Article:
Fracking could be behind US methane surge
Startling increases in one of the main pollutants that cause global warming have been unexpectedly discovered over the United States – and the main suspect is the country’s booming fracking industry.
New Harvard University research, drawing on satellite measurements, concludes that US emissions of methane – a much more powerful warming gas than carbon dioxide – have “increased by more than 30 per cent over the past decade”.
The researchers say they “cannot readily attribute” the rise to any particular source but point out that US production of shale gas increased nine times during the same period, while other studies show that many fracking operations are emitting much more methane than has been officially recognised.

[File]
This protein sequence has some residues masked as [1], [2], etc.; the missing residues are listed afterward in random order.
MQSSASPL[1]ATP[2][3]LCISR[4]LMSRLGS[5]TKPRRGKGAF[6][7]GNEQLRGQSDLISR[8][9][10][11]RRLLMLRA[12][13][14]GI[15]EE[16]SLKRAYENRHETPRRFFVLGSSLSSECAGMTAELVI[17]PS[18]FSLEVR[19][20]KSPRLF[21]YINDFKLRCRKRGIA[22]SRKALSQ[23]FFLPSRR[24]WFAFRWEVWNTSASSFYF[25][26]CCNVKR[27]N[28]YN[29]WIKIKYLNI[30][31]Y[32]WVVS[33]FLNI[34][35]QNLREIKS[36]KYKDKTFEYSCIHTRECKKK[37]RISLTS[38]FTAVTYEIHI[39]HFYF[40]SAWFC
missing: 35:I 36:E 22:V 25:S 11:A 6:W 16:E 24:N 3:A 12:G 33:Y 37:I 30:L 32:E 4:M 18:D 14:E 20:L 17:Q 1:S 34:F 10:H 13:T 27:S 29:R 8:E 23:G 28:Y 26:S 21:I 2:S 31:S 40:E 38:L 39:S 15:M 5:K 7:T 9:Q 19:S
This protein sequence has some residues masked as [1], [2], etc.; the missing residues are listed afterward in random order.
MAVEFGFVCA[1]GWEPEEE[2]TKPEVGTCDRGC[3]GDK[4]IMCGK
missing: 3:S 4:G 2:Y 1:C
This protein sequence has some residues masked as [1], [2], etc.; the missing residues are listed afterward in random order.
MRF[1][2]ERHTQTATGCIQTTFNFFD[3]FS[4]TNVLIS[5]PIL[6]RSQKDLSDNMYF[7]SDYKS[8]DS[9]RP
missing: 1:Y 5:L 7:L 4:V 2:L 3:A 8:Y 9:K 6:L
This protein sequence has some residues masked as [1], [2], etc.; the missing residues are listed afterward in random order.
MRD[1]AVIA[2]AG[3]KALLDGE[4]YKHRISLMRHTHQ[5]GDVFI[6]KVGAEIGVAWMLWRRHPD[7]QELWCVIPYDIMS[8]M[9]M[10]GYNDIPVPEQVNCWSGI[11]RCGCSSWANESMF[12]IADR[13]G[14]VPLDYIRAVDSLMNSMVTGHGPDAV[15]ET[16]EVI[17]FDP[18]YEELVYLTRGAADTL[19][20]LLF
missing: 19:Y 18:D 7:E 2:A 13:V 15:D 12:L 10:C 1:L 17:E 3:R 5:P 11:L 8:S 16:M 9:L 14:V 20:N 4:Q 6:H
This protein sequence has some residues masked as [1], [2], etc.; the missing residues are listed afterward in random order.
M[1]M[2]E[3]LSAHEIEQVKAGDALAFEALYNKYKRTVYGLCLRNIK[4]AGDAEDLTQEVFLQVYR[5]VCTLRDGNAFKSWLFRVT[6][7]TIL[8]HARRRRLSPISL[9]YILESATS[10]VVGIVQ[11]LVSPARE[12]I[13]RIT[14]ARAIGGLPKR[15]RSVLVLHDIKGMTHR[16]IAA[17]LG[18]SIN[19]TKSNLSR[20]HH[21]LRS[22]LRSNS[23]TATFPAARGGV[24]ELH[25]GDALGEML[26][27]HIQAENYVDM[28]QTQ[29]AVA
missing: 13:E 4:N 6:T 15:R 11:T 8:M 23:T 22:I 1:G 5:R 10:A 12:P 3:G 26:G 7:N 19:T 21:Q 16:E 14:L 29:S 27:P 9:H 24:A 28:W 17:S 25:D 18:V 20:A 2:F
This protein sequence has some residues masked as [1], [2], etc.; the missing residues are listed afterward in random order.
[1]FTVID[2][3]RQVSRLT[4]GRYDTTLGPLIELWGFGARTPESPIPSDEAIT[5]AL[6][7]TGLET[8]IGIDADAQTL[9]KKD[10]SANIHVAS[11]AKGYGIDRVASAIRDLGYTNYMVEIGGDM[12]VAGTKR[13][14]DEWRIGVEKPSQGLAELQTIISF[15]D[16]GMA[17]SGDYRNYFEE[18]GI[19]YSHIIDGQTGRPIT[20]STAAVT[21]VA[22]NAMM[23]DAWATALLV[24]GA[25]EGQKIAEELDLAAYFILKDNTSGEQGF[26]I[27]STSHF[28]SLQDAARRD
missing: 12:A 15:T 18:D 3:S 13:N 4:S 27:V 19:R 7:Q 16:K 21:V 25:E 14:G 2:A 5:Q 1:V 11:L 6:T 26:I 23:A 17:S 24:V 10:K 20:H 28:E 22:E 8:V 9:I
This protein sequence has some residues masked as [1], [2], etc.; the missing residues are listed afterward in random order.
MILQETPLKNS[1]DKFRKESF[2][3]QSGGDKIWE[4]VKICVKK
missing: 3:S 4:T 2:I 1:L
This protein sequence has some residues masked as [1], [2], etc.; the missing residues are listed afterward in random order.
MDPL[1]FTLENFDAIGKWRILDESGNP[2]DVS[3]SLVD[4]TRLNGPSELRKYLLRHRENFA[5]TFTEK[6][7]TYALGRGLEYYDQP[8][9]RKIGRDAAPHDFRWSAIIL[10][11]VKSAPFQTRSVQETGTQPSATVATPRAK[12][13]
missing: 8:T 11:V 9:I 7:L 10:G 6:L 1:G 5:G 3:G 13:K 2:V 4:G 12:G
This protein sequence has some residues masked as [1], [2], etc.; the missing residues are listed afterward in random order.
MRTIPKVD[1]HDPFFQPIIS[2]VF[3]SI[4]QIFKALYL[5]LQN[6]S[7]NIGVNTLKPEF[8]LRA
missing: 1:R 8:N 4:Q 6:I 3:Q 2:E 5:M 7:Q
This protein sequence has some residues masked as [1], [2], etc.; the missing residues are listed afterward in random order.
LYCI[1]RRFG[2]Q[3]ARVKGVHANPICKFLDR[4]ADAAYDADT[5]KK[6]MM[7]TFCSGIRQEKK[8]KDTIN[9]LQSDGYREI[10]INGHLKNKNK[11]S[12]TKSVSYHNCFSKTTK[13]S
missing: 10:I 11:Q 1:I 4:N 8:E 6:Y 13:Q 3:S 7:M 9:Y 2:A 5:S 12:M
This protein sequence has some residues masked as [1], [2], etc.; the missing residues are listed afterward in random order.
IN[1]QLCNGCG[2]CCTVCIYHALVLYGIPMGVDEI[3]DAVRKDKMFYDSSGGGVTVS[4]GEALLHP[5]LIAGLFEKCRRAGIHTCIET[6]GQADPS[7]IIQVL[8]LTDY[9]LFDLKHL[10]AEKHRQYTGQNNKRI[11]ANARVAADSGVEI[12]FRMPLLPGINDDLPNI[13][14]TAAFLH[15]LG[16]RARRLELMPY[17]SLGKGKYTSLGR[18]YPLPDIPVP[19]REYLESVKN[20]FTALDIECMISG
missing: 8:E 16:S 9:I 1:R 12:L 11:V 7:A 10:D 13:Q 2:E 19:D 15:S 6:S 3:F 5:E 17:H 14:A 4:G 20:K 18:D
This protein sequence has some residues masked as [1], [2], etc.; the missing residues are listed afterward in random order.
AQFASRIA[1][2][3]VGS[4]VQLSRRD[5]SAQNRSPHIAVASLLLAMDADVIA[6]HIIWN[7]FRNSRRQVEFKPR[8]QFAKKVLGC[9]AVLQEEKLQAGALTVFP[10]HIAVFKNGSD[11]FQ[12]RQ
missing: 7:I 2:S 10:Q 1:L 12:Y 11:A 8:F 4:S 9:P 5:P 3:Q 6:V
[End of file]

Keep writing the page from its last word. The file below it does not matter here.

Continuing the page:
If the extraction process proves to be the culprit, it will show that exploiting and burning shale gas has been much more potent in global warming even than using coal, severely undermining energy and climate-change strategies. Both the British and US governments have been banking on shale gas as a relatively clean fuel that would act as a “bridge” to the low carbon economy needed in the next few decades if the world is not to heat up uncontrollably.